Liberals' pot bill tweaked to remove plant height limit, add timeline for edibles

The Liberal government's marijuana bill has returned from a parliamentary committee with a few amendments, including a requirement that they introduce a policy around edibles and other concentrated forms of cannabis within a year

Bill C-45 now returns to the House of Commons for third reading

Pot-infused brownies are divided and packaged at The Growing Kitchen, in Boulder, Colorado. The House of Commons health committee added an amendment to Canada's proposed marijuana legalization that would make edibles legal a year after the bill becomes law. (Brennan Linsley/Associated Press)

The Liberal government's marijuana bill has returned from a parliamentary committee with a few tweaks, including a requirement that edibles and other concentrated forms of cannabis become legal within a year of Bill C-45 becoming law.

The House of Commons health committee has been studying the bill clause by clause since August, and heard from more than 100 witnesses.

Out of that process the committee put forward two key changes to the legislation earlier this week.

The original bill had a requirement that anyone who decided to grow marijuana plants at home had to limit their height to 100 centimetres and cap the number of plants they have to four. The updated bill removes any height requirements.

Many witnesses, including police officers, questioned the stipulation, arguing it didn't accomplish anything and it would be hard to enforce.

The other amendment would mean edibles and other concentrated forms of cannabis would be available within a year after the bill comes into force. 

Minister of Health Ginette Petitpas Taylor arrives to testify before the start of the Commons health committee on Bill C-45, Cannabis Act, on Parliament Hill. (Justin Tang/Canadian Press)

Edible cannabis products often contain THC, the psychoactive substance that makes consumers feel high. It can come in many forms including baked goods, candy, honey, dried fruit and, as the committee heard, is sometimes preferred to smoking.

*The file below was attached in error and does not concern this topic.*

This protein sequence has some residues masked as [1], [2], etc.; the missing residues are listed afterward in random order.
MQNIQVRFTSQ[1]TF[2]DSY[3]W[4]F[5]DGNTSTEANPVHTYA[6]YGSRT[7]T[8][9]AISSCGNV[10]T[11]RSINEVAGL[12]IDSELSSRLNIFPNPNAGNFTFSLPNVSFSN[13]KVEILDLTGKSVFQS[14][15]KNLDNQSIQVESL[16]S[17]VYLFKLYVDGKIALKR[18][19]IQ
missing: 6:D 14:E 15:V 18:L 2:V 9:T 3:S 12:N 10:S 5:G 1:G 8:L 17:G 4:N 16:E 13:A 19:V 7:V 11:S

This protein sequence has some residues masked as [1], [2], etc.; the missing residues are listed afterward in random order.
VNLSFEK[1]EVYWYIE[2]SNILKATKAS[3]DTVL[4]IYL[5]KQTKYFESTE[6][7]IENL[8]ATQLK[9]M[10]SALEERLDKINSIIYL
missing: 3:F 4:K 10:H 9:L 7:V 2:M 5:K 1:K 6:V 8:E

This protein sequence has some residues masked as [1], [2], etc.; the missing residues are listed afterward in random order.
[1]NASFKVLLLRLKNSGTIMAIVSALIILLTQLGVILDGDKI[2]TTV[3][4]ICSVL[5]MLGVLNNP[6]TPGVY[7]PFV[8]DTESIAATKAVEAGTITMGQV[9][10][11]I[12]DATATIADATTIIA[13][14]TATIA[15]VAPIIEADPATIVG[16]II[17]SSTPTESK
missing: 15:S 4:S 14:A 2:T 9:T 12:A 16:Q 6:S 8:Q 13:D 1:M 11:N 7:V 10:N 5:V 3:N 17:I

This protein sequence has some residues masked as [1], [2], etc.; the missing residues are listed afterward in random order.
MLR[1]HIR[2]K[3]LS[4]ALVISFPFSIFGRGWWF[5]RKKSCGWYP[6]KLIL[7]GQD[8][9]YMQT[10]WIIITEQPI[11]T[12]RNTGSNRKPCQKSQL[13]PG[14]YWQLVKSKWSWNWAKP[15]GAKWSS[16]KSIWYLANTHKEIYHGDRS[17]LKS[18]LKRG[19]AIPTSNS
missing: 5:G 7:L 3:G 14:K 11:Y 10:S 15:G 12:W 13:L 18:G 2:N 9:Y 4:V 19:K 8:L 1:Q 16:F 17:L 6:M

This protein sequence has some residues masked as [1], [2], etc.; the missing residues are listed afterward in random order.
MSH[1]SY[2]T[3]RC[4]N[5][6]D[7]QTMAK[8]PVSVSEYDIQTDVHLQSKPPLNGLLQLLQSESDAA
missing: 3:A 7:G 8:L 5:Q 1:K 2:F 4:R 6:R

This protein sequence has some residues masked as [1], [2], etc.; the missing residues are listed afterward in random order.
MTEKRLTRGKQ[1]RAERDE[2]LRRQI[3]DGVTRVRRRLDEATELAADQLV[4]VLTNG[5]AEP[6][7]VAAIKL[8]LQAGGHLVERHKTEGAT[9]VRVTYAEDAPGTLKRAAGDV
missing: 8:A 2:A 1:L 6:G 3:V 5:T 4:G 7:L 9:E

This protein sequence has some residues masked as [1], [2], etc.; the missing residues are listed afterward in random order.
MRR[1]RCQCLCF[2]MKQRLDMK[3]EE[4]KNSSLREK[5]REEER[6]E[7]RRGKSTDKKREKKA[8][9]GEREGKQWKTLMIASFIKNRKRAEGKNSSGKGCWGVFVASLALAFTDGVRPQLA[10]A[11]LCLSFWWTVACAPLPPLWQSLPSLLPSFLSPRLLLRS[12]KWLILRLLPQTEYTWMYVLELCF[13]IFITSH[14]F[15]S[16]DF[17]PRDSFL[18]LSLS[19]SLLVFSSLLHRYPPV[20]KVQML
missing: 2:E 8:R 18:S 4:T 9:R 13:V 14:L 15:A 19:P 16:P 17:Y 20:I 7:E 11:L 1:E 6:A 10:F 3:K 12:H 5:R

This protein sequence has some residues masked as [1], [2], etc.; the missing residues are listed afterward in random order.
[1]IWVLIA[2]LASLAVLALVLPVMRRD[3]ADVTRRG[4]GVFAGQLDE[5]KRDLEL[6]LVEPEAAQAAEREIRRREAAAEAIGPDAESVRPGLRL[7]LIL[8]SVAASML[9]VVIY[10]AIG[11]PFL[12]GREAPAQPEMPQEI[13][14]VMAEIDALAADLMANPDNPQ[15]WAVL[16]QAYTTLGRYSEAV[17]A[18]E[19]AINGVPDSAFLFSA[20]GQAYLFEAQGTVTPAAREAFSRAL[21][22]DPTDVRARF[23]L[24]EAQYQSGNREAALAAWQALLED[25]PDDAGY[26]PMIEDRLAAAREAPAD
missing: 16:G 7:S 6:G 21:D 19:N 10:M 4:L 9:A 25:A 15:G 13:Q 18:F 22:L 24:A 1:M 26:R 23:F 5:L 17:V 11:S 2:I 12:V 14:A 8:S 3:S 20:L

The federal government has always promised it would bring in rules for edible products later on, but there was no timeline. 

"We heard from public health that limiting legalized cannabis to dried forms would encourage smoking, and there is significant public health consequences associated with smoking cannabis," Liberal MP John Oliver said when presenting the amendment.

"We also heard from many consumer groups and users that they felt that having edibles was an important piece of them being able to properly utilize the drug."

New Democrat MP Don Davies presented a similar motion.

"It's ironic that [the health committee is] going to be legalizing the one form of cannabis that is most heavily ingested by smoking and not legalizing the other forms of cannabis that present less of a harmful health impact, at least on the respiratory system," said Davies.

He added he's still concerned about the year-long wait.

"While we wait the 12 months, Canadians are still going to be getting edibles, but they're going to be getting them
from sources that are completely unregulated," he said.

The bill now returns to the House of Commons for third reading. The earliest it could be looked at is the week of Oct. 23, but the Liberals have signaled they would like to deal with it as soon as possible.

After clearing the House, it moves onto the Senate, which will do its own study of the legislation.